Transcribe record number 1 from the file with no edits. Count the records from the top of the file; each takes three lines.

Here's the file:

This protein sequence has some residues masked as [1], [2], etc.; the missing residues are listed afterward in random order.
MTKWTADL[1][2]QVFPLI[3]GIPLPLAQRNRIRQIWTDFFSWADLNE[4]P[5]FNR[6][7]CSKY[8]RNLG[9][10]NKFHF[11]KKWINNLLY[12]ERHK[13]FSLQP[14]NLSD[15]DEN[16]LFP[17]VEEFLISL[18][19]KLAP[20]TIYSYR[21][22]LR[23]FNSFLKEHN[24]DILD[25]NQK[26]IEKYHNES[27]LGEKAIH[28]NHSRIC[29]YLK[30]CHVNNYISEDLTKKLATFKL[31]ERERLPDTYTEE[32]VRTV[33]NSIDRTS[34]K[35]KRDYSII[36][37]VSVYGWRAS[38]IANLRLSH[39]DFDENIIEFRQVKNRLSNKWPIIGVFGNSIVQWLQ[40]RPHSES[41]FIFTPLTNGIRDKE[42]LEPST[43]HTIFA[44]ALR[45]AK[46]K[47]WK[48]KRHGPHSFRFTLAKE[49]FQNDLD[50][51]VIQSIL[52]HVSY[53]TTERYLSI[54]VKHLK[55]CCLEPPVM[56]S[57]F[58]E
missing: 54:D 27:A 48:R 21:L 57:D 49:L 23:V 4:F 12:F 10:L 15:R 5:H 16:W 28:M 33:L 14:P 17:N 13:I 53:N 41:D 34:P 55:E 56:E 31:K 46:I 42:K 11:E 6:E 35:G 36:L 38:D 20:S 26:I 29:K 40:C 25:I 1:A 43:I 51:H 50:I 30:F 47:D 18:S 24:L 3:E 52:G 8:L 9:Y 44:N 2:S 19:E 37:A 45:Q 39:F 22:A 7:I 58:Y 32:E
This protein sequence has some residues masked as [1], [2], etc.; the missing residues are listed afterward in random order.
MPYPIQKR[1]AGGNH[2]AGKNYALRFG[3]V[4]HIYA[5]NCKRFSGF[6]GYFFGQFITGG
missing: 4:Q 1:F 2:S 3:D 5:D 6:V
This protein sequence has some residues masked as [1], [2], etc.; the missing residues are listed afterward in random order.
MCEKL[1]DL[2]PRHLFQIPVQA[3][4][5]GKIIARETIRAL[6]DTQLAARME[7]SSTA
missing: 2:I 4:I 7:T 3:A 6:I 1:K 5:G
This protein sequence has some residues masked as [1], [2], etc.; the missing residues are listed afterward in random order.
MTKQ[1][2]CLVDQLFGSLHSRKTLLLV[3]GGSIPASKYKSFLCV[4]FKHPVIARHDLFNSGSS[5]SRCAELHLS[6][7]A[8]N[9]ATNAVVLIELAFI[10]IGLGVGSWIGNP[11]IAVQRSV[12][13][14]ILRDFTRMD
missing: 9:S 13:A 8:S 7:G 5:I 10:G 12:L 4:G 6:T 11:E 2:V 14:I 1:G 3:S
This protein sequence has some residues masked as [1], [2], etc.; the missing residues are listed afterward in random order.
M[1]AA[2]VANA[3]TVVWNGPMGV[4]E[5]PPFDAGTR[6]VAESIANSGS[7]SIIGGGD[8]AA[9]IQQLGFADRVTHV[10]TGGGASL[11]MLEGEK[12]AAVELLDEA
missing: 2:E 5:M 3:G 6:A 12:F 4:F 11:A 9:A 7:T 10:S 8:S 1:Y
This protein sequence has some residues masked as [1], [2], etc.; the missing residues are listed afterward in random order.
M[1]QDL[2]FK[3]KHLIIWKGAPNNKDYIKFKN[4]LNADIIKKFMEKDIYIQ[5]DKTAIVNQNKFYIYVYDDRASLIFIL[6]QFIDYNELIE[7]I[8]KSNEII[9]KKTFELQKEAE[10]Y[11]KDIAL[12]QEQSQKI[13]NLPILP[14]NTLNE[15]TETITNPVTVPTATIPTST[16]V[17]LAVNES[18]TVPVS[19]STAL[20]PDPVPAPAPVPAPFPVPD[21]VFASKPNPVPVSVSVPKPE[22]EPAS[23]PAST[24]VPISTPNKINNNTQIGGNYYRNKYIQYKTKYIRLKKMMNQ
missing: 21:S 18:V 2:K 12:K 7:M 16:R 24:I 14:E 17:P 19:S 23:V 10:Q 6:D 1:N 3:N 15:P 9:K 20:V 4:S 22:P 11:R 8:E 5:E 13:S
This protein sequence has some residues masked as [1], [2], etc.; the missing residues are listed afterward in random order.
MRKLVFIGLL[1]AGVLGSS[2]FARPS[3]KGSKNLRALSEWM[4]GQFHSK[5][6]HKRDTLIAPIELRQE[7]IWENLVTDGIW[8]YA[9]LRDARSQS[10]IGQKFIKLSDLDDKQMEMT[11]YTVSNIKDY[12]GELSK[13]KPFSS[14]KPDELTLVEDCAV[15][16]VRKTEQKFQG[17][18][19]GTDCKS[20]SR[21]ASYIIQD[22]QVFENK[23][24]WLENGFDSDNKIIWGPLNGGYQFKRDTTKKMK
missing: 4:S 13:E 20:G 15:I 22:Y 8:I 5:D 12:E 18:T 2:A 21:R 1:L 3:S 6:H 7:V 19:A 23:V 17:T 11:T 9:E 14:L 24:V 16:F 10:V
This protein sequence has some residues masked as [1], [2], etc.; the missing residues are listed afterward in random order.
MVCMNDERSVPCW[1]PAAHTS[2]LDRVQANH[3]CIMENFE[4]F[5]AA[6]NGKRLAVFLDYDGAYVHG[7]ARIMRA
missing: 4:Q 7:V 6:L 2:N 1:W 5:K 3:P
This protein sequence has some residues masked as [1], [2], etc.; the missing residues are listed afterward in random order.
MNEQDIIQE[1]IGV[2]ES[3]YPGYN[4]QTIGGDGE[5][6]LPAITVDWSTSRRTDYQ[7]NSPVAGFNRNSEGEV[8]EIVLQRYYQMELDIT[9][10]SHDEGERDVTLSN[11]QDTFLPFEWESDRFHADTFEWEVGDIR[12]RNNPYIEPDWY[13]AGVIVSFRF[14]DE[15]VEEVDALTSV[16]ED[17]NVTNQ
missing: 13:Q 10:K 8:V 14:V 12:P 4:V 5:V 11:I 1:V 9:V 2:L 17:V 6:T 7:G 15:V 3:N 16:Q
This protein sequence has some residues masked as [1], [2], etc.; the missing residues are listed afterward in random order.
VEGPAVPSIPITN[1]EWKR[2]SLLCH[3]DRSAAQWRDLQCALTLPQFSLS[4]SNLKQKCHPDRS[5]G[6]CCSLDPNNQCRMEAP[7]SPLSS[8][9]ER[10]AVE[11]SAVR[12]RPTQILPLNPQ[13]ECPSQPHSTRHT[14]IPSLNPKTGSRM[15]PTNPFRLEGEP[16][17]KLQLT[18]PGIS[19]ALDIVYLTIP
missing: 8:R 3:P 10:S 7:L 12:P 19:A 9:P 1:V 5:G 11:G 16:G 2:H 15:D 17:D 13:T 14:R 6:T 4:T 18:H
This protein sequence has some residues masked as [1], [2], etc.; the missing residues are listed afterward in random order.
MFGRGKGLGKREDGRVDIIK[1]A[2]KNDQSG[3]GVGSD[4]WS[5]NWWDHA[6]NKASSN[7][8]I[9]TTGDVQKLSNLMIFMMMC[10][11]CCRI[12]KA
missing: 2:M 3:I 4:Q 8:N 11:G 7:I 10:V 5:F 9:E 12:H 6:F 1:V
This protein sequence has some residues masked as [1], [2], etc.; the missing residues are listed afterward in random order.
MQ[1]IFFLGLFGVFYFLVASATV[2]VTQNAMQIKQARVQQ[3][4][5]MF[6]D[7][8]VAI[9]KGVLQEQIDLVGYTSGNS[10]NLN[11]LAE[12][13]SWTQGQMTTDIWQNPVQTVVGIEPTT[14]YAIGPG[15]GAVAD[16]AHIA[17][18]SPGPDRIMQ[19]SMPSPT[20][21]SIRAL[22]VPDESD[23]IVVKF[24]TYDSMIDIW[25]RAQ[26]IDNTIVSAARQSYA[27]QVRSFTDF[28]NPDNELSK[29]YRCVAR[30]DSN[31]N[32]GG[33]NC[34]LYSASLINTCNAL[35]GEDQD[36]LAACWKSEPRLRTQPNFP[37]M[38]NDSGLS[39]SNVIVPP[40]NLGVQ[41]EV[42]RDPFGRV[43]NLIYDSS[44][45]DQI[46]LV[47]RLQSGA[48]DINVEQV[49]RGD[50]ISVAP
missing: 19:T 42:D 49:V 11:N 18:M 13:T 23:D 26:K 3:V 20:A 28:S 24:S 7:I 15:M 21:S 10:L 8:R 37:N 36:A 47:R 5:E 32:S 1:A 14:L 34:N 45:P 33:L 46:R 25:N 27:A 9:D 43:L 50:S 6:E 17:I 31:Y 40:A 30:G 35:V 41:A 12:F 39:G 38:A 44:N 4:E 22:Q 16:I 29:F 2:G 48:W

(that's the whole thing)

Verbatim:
This protein sequence has some residues masked as [1], [2], etc.; the missing residues are listed afterward in random order.
MTKWTADL[1][2]QVFPLI[3]GIPLPLAQRNRIRQIWTDFFSWADLNE[4]P[5]FNR[6][7]CSKY[8]RNLG[9][10]NKFHF[11]KKWINNLLY[12]ERHK[13]FSLQP[14]NLSD[15]DEN[16]LFP[17]VEEFLISL[18][19]KLAP[20]TIYSYR[21][22]LR[23]FNSFLKEHN[24]DILD[25]NQK[26]IEKYHNES[27]LGEKAIH[28]NHSRIC[29]YLK[30]CHVNNYISEDLTKKLATFKL[31]ERERLPDTYTEE[32]VRTV[33]NSIDRTS[34]K[35]KRDYSII[36][37]VSVYGWRAS[38]IANLRLSH[39]DFDENIIEFRQVKNRLSNKWPIIGVFGNSIVQWLQ[40]RPHSES[41]FIFTPLTNGIRDKE[42]LEPST[43]HTIFA[44]ALR[45]AK[46]K[47]WK[48]KRHGPHSFRFTLAKE[49]FQNDLD[50][51]VIQSIL[52]HVSY[53]TTERYLSI[54]VKHLK[55]CCLEPPVM[56]S[57]F[58]E
missing: 54:D 27:A 48:R 21:L 57:D 49:L 23:V 4:F 12:F 10:L 15:R 5:H 16:W 28:M 33:L 14:P 17:N 13:I 53:N 41:D 34:P 55:E 56:E 31:K 46:I 42:K 11:E 6:E 35:G 36:L 38:D 20:S 26:I 29:K 40:C 25:I 1:A 43:I 51:H 50:I 30:F 47:D 18:S 24:L 3:E 52:G 8:L 9:Y 44:N 2:S 19:E 37:A 45:Q 39:F 22:A 7:I 58:Y 32:E